I come from years and years in the small business end of the restaurant industry, where owners tout the title:
“Chef,Owner and Chief Bottle Washer.”
I decided after very little thought and planning, that I would follow in the tradition as a restaurateur and serial entrepreneur, and don the illustrious title when I opened, in succession, a private catering company, then a larger, full-service catering company, and finally, a full.-service casual fine-dining restaurant. I am sure I schmoozed (Pennsylvania Dutch for mashed, smashed, crammed, etc) 20 years of work hours into about eight years. 80 hour work weeks were not uncommon (at least at work!) but a social life was VERY uncommon (outside of work!)
Sure, I have a notch in my hat, memories and a following and being a local celebrity, a bunch of newspaper clippings and a legacy, but not much else to show from it. There is nothing to brag about. There are no additional revenues coming by direction from it. While the sign for the restaurant is still in place, another restaurant is doing just fine in the location. But for all of the hard work, I have to ask myself: was it worth it?
I actually took away a great deal of knowledge and experience, some of which I have included in my (not) five or so things you’ll want to avoid as a business owner:
- I went into the business by myself. Even Frank Sinatra – “Old Blue Eyes” as they called him, had the Rat Pack. While partnership is like a marriage, going at it alone is quite like riding a tandem bike from the back seat by yourself. You just can’t make out too well doing it by yourself – and there is only so far you can go.
(“Frank Sinatra’s “I did it my Way.”)
- I wanted to have the best food at the lowest price! Yeah!! I wanted to be the Wal-Mart or Target of the Restaurant Industry. While it seems to make some sense: if I offer a great product or service at an extremely low price, everyone will want to buy it. I promise you, in most cases, this doesn’t work. Instead, focus on offering a good or great product at an APPROPRIATE price. Everyone cannot be the cost leader!
- I didn’t know myself! What? Even though I had a great skill as a chef (per my clientele!), that knowledge and experience did not make me a great restaurant owner! Even as a good restaurant owner, and could not run the restaurant and prepare all the meals. I couldn’t even do a great job running the kitchen and preparing all of the meals! I hadn’t considered that! I hadn’t planned for that! I thought I could run a 300 seat restaurant with off site catering and two banquet rooms with one restaurant manager! I am a strategist: I come up with innovative systems, strategies and processes. That doesn’t make me an ADMINISTRAIVE PROFESSIONAL!! Go ask my friend, Walter Akana, at Threshold Consulting, where he talks about identifying strengths in one of his blog posts!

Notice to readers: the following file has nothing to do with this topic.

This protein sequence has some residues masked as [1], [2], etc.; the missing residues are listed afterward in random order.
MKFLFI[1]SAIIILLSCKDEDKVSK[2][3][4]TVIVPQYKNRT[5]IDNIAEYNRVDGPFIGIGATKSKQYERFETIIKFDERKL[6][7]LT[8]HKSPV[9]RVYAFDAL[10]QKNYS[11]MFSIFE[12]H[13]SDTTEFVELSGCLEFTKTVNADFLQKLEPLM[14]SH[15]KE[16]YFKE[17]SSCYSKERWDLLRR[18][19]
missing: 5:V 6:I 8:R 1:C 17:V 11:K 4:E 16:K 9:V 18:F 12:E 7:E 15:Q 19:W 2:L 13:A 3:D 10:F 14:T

- I didn’t identify the resources around me that would have helped to fill some of the holes in the business, such as an ACCOUNTANT!! While I had bankers, lawyers and insurance people, I didn’t leverage their great skill and experience. I didn’t take the time to identify potential investors and start the organization with more cash in the bank. I didn’t connect with a great marketer or have a marketing plan for that matter. I thought that my product was so unique that everybody would just come!! Nine times out of ten, it will never happen.
- I decided to save some money and be the “Chef, Owner and Chief Bottle Washer!” It ended up costing me a lot more this way; I couldn’t adequately monitor the restaurant, I worked long, long hours, I micro-managed the managers that I did hire and frankly, at times I got so tired that I could not produce, and had no backup plan. What would have happened if I’d gotten sick for a couple of weeks??
It all comes down to this. Think about it: when you are planning your business, you want to plan it for success. This means that you need to put the time into the planning stages and get a good understanding, not only of who YOU are and what YOU bring to the table, but what DEFICITS you bring to the table and how to address them. One of the biggest challenges I see for the serial entrepreneur is bookkeeping and payroll. Another challenge I’ve seen with those really smart consultants is the inability to sell their product! If you are a public speaker, you may need to hire an admin person to keep you organized.
My friend and strategic partner, Nicole Greer, gave me a great deal of insight on understanding not only myself, but also, other people. She uses a PEP analysis, which takes about 15 minutes to do, and comes with a brief coaching on individual strengths and weaknesses. From there, you can begin to apply your new knowledge, and find out where you fit into your organization. Don’t you think it’s about time to “FIRE THE CHIEF BOTTLE WASHER?!?!”
Aepiphanni Business Solutions is a Strategy Consulting Firm dedicated to serving the needs of business leaders and executives. We specialize in helping people get into business, and stay there. We welcome clients in the personal and professional services industries, including restaurants, catering and event planning. As always, we welcome your comments, thoughts, questions and suggestions. If you are seeking a business assessment, or have further questions about creating your strategy or developing your vision, please give me, Rick Meekins, a call at 678-265-3908, or email us at [email protected].